Behind the French Menu gives a tasty background to French cuisine, French dishes, how they are made and how they should be served.
Where there is a story behind a dish's creation and
that story may aid the diner's enjoyment then that will also be included. Bon appétit!
Salade Niçoise - Salad Nicoise. The Most Famous of all French salads; Named after the City of Nice, on the Cote d’Azur, Provence, France.
The Classic Salade Niçoise
from Behind the French Menu by Bryan Newman
The classic Salad Niçoise was an hors d’œuvre, an appetizer served before the first course, the French entrée. The tradition of serving Salad Niçoise as an hors d’œuvre is now more honored in the breach than in the observance; a Salade Niçoise todayis more likely to be the entrée itself and is often the main dish when part of a light lunch.
Photograph by courtesy of Stijn Nieuwend
Ordering Salade Niçoise
With few exceptions, most chefs from Nice agree that the recipe will include canned tuna or anchovies, but not both; tomatoes, the black Niçoise AOC olives, fava beans, cooked baby artichokes, sweet peppers, herbs, especially basil, and a vinaigrette dressing with the oil from Nice’s own AOC (AOP) olive oil the, Huile d'Olive de Nice and red wine vinegar.
Among the variations that are accepted but still considered later additions are boiled potatoes, boiled or steamed haricots verts, France’s favorite fresh bean, that we call the green bean or the snap bean and spring onions.
Frances favorite fresh green been the haricot verte.
Photograph courtesy of G3's Maria.
Lettuce is often seen in a Salades Nicoise todaythough it is generally agreed that it is a recent addition, and it is still rare for a chef with Nice's culinaryhistory on his or her mind who includes lettuce.
One word of advice, when in Nice do not discuss with the locals the exact recipe as even the local gourmands disagree; you might end up as I did with my head in my hands and wine and opinions coming from all sides even though we had finished dinner three hours before.
For more about French olive oils
including Nice’s own unique AOP olive oil see the post:
The Salade Niçoise first appeared on French menus in the latter part of 19th century; that is less than 30 years after Nice lost its Italian rulers and became part of France. The name of the dish’s original creator is also lost, probably during the Franco-Prussian war that ended in France becoming a Republic and Emperor Napoléon IIIbeing exiled to England where he later died and was buried.
The most authentic classical salade nicoise recipes that I have seen are the two reported by the famous cookbook author Elizabeth David (1913 – 1992). In her book: French Provincial Cooking. first published in 1960; however I read the Penguin Books Edition published posthumously in 1999 with a forward by Julia Child.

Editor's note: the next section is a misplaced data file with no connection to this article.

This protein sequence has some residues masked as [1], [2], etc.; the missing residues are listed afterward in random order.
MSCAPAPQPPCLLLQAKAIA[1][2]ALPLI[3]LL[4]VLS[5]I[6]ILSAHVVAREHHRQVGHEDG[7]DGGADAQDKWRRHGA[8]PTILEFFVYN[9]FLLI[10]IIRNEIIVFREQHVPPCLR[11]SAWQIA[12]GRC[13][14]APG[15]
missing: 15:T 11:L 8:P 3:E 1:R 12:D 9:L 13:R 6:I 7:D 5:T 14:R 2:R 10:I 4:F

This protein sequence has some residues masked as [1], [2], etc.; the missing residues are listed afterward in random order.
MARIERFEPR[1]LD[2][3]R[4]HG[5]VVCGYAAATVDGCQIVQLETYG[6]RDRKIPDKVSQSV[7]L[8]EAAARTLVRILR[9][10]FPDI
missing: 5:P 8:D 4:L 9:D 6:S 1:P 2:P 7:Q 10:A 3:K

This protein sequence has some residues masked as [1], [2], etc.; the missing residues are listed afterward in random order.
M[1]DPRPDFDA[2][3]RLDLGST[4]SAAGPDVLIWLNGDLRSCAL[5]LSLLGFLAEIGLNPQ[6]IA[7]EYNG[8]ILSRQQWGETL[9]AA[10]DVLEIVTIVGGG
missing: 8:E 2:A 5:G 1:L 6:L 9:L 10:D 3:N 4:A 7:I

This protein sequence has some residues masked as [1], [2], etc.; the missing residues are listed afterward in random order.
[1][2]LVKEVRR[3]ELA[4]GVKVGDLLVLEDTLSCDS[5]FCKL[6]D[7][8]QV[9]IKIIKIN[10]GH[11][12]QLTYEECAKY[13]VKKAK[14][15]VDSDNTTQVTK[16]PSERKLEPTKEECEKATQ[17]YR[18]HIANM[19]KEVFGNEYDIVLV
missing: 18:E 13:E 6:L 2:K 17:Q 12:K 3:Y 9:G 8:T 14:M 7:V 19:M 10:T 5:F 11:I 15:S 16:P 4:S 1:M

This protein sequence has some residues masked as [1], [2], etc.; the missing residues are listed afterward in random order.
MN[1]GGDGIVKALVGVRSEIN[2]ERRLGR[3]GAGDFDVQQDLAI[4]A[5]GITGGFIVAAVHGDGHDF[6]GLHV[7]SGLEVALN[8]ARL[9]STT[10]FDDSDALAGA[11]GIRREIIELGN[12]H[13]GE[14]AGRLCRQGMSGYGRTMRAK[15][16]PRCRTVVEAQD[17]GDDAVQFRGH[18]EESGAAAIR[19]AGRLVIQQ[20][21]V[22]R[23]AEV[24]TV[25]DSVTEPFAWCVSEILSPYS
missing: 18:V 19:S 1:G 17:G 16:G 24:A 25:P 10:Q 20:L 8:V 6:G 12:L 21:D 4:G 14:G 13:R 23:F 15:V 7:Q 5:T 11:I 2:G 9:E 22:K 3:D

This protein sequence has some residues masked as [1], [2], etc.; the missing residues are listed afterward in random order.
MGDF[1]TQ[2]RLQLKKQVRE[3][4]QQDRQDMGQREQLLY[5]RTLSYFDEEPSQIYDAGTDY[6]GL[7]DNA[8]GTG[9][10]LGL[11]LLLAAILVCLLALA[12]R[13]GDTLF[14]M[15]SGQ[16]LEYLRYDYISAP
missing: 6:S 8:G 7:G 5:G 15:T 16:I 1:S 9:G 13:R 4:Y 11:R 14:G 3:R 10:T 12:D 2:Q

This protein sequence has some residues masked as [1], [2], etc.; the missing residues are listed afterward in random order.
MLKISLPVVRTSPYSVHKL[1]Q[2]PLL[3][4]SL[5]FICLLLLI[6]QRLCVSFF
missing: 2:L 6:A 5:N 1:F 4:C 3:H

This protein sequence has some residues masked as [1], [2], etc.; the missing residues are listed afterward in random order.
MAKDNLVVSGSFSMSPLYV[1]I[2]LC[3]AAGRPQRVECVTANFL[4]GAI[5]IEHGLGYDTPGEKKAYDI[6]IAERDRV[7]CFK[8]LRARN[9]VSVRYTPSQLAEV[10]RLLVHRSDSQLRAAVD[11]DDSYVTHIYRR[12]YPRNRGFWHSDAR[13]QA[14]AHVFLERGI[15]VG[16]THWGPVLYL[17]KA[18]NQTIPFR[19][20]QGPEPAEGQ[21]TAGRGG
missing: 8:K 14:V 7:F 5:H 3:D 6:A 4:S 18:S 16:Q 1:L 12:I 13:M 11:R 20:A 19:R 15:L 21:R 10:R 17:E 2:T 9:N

The recipes Elizabeth David highlights are from Henri Heyraud and Escoffier.
Henri Heraud’s recipe was from his book La Cuisine a Nice, the cuisine of Nice.Henri Heyraud, was a chef, teacher and historian of the cuisine served in France in the early 20th century,
Henri Heraud’s recipe forSalade Niçoise:
Canned tuna in oil, peeled tomatoes and diced anchovy fillets, all seasoned with tarragon, chervil and chopped chives and prepared with or without mustard.
This recipe shows that the accepted tradition where you can use tuna or anchovies, but not both was not there in the early years; Heraud used both tuna and anchovies, and the only vegetables are tomatoes. The recipe also offers no vinaigrette dressing and the only oil used is that that comes from the canned tuna. That would be a very rare offering today; but Herault published this recipe in 1922.
Escoffier’s recipe for Salade Niçoise:
Young artichoke hearts, black olives, uncooked sweet peppers, tomatoes and anchovy fillets all s served with a vinaigrette dressing made of olive oil, vinegar, salt, pepper, mustard and that most popular French herb group Les Fine Herbes.
Canned tuna, take your choice!
Photograph courtesy of DangerRanger
Escoffier, a Provencal favorite son, surprisingly does not use the Provencal herb group the Herbs de Provence, rather he chooses the herb group Les FineHerbes. Escoffier also uses anchovy fillets, and no option of tuna is offered.
Nice and the Cote-d’Azur.
The Cote-d’Azur, the azure or blue coast was the name given to Nice and its coastal area in 1887 by the French writer and poet Stephen Liégeard (1830 -1925) . At that time the South of France had been discovered by wealthy British tourists who came from the rainy UK to the unclouded blue sky of coastal Provence.
The Nice Promenade des Anglais
Photograph courtesy of James Thornett
Nice with its French, Provençal and Italian influences has created many unique dishes.
For more about the city of Nice’s unique contribution